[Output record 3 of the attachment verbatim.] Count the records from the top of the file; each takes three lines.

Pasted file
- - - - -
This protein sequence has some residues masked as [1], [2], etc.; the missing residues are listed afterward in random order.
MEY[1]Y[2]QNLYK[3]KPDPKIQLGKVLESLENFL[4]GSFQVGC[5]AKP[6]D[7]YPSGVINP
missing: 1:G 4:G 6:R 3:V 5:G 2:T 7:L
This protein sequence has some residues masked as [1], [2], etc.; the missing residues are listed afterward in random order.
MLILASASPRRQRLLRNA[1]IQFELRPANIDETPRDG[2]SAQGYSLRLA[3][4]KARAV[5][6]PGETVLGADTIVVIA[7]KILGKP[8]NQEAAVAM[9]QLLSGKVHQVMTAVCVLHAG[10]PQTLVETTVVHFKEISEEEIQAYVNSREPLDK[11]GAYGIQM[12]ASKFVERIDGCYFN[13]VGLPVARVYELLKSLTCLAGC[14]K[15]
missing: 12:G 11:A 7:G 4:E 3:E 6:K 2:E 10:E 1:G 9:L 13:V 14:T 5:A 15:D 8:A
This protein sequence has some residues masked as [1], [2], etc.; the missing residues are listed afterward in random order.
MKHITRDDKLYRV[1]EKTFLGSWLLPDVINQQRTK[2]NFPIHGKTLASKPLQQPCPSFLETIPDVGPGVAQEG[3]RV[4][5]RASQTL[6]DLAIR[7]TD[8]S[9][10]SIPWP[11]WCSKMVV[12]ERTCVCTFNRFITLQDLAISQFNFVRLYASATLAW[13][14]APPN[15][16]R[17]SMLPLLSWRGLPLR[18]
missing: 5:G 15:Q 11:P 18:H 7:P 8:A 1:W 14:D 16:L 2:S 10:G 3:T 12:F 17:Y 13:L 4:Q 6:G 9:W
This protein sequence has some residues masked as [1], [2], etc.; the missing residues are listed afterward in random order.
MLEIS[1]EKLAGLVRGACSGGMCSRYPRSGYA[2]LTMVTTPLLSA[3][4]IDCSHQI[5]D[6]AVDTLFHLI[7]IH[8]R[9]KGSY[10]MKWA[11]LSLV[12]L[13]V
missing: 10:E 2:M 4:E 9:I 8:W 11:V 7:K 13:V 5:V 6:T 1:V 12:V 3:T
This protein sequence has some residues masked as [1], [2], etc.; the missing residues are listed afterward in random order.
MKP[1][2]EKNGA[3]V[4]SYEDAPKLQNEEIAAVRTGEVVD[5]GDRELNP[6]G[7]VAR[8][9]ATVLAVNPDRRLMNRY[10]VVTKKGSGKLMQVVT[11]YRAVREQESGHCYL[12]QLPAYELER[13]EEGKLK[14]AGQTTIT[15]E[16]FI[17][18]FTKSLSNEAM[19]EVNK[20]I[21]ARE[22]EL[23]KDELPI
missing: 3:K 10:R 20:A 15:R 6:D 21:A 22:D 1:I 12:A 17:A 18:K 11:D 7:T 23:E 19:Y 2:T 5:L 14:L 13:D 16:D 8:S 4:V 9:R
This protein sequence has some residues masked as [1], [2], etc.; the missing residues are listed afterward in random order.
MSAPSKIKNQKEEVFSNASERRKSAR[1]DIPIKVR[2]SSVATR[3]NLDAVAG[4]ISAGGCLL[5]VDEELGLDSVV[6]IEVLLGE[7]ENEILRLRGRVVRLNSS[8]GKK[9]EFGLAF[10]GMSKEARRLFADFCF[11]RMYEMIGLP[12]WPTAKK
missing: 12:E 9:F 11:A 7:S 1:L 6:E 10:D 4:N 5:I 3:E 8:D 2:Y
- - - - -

This protein sequence has some residues masked as [1], [2], etc.; the missing residues are listed afterward in random order.
MKHITRDDKLYRV[1]EKTFLGSWLLPDVINQQRTK[2]NFPIHGKTLASKPLQQPCPSFLETIPDVGPGVAQEG[3]RV[4][5]RASQTL[6]DLAIR[7]TD[8]S[9][10]SIPWP[11]WCSKMVV[12]ERTCVCTFNRFITLQDLAISQFNFVRLYASATLAW[13][14]APPN[15][16]R[17]SMLPLLSWRGLPLR[18]
missing: 5:G 15:Q 11:P 18:H 7:P 8:A 1:W 14:D 16:L 2:S 10:G 3:T 12:F 17:Y 13:L 4:Q 6:G 9:W